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A B C D E F G H I J K L M N O P Q R S T U V W X Y Z

Page 1: Sabian Island - St. Dragon
Page 2: Salamander - Satan
Page 3: Sauvez Yurk - The Scout Steps Out
Page 4: Scramble Spirits - La Secte Noire
Page 5: Seesaw - Shackled
Page 6: Shadow Dancer - Sharkey's Moll
Page 7: Sharpe's Deeds - Sigma 7
Page 8: Silent Service - Skateboard Kidz
Page 9: Skate Crazy - Slightly Magic
Page 10: Slug - Snowball
Page 11: Soccer Challenge - Soldier of Light
Page 12: Sol Negro - Soul of a Robot
Page 13: Southern Belle - Space Racer
Page 14: Space Rider - Spherical
Page 15: Spike in Transylvania - Sporting Triangles
Page 16: Sport of Kings - Star Avenger
Page 17: Starboy - Star Raiders II
Page 18: Star Ranger - Steg
Page 19: Steve Davis Snooker - Stranded
Page 20: Streaker - Strider II
Page 21: Strike! - Stuntman Seymour
Page 22: Subbuteo - Sun Star
Page 23: Supercars - Superman: The Man of Steel
Page 24: Super Monaco Grand Prix - Super Space Invaders
Page 25: Super Sports - Surprise Surprise
Page 26: The Survivor - Sword of the Samurai
Page 27: Sword Slayer
Screenshot of Star Ranger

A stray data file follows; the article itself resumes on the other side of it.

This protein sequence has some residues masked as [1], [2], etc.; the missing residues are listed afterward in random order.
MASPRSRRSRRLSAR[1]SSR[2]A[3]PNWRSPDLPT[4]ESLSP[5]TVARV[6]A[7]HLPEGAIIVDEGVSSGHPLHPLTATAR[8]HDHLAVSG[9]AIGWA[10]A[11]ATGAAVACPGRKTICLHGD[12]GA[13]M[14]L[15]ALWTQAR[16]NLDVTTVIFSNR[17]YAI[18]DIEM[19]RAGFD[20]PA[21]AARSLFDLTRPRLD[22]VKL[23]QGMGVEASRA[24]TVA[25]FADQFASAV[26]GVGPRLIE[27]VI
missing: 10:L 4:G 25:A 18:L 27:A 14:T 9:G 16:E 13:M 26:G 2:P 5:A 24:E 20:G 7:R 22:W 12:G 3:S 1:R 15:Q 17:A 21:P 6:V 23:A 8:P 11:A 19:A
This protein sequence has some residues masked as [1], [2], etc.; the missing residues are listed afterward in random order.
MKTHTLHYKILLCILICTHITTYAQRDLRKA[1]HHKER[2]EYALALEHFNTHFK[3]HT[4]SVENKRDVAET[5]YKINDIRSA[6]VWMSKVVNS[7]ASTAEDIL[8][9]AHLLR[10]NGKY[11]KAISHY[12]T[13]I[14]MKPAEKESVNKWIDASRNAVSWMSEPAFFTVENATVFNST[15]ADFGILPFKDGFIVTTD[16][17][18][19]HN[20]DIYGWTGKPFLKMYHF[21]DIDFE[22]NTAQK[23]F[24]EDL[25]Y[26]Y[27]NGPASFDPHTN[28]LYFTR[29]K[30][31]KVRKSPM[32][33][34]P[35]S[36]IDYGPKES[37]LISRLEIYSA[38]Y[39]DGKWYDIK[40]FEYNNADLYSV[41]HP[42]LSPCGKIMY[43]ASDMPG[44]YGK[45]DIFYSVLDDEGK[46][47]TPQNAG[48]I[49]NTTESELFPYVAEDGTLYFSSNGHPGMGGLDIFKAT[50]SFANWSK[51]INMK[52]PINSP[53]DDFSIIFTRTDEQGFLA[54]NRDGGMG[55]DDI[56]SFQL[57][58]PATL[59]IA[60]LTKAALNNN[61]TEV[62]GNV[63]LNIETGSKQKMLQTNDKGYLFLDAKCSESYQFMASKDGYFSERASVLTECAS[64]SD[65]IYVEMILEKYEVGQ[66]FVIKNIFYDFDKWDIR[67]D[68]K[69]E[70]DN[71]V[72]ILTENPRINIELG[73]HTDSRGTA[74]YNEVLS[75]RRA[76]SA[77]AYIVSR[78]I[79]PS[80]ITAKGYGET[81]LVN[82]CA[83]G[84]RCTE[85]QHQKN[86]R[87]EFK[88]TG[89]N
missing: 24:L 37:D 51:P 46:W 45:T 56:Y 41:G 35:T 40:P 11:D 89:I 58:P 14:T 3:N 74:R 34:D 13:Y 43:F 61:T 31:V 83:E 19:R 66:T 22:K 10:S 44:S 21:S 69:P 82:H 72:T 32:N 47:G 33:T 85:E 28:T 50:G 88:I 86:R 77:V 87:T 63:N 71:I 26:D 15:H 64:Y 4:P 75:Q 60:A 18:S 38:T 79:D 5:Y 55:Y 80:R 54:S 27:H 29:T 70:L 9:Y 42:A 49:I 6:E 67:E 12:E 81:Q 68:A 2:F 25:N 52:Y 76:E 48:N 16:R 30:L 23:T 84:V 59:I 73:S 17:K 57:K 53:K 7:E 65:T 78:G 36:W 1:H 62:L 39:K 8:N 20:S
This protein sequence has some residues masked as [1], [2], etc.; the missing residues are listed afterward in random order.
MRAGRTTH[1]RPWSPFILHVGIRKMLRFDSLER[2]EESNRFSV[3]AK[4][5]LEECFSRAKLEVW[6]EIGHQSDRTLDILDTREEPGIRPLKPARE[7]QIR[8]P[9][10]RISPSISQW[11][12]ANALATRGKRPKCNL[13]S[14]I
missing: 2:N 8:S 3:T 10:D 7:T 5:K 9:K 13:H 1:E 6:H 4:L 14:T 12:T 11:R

Star Ranger
(Tynesoft, 1986)

This is a version of the classic Lunar Lander with a few bells and whistles added. Firstly, the simple line-drawn graphics of the original have been replaced by much more colourful graphics. The sound effects are decent as well, and there's the added problem of dodging flying rocks. There's only one screen, though, in which you have to land your spacecraft on four landing areas – misjudge the landing, though, and you lose one of your six lives. You've also got to watch your fuel level! The second level (using the same screen) is harder, as you must also avoid laser beams. Sadly, the difficulty is so high that it's doubtful that you will complete the second level.

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Screenshot of Star Sabre
Star Sabre
(Cronosoft, 2008)